From a young age I always had a fascination with color. I amusingly like to think that destiny played a hand in this because the cross street by my childhood home was called Goethe. There it was, a beacon of light, color and darkness, teasing my biography even back then.
In elementary school a friend and I drew cartoons for the school newsletter. That led to our working collaboratively on comic book characters we made up - giving vent and vision to our imagination, figuring out the plot and the evil villain our hero would battle. I became the colorist for our shared comics and thus began my adventures into a systematic approach to working with color.
|Fantasy mural for private residence, Maryland|
Throughout high school I created many greeting cards for friends and family that kept my drawing skills alive, and again, color dutifully filled in the spaces. Its study was not an exploration into its own qualities and dynamics but was creatively and stylistically hemmed in by other design requirements.
|Underwater mural for private residence, Florida|
University study brought an explosion of creative possibility but not much in the way of color theory. The drawing classes were rigorous and demanding but my painting classes were "do what you want and it would be analyzed later." Technical skill played little part in developing the craft of my imagination. I eventually quit and studied life outside university. I set up an easel in my apartment and would devote serious evening hours to creating paintings that allowed all manner of imagery to pour forth.
Art reentered my biography in my study of Anthroposophy, a spiritual philosophy created by the Austrian philosopher, Rudolf Steiner. I learned a philosophy that gave me a reason to be creative. From a fuller more spiritual understanding of the place of art in human development, I was able to gain perspective on the importance creative activity had in developing my humanity.
The idea of creating art to be more human, not to be 'an artist,' appealed to me more and more. Further work with Anthroposophy led me to England to study art therapy from this unique perspective at the Tobias School of Arts & Therapy. It was there that I learned the color theory of Johann Wolfgang Goethe and my creative life would change forever. Picking up where Goethe's color theory left off, Rudolf Steiner asked artists to work with their medium to discover the creative possibilities inherent in this relationship. For painters this meant learning the dynamic qualities within each color and how these expansive and contractive forces work within the human soul as well.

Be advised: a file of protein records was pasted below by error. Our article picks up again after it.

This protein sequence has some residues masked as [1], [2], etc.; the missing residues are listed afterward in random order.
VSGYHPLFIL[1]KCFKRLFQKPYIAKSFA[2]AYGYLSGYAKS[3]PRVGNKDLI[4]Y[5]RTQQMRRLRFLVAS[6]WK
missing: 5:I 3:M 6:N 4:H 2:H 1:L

|Aspen Grove, pastel painting|
The founder of the Tobias school told us that if we were to be art therapists, we should learn to create a therapeutic environment as well so we were taught the art of Lazure painting by a British master of this decorative wall finish. If I were to give a definition of Lazure, it would be, the atmospheric blushing of analogous colors across a white wall.
|Lazure for Mt. Phoenix Community School, Colorado|
Alongside my fine art and murals, Lazure painting became my life's work - traveling worldwide to "ensoul with color" the interiors of residences, commercial settings, medical facilities, places of worship and schools, as well as lecturing and teaching workshops in the Lazure technique.
|Mayan Ruins mural for child's room, Colorado|
In meditating on the qualities of different colors, I find that one better understands how to communicate and where and how it can be properly used within a compositional context. This process of working with dynamic color theory unleashes a creative relationship between the soul of the individual and the creative energies of nature.
For me, it has formed a healing and regenerative source of creativity where I never feel alone in these imaginative explorations but always have the inherent dynamic qualities of color as a companion to work with.
|Lazure at The Titerangi Steiner School, New Zealand|
This is Week 30 of 52 Artists in 52 Weeks. Thank you for reading and sharing Charles' story today! To connect with him and see more of his work, please click on the following links: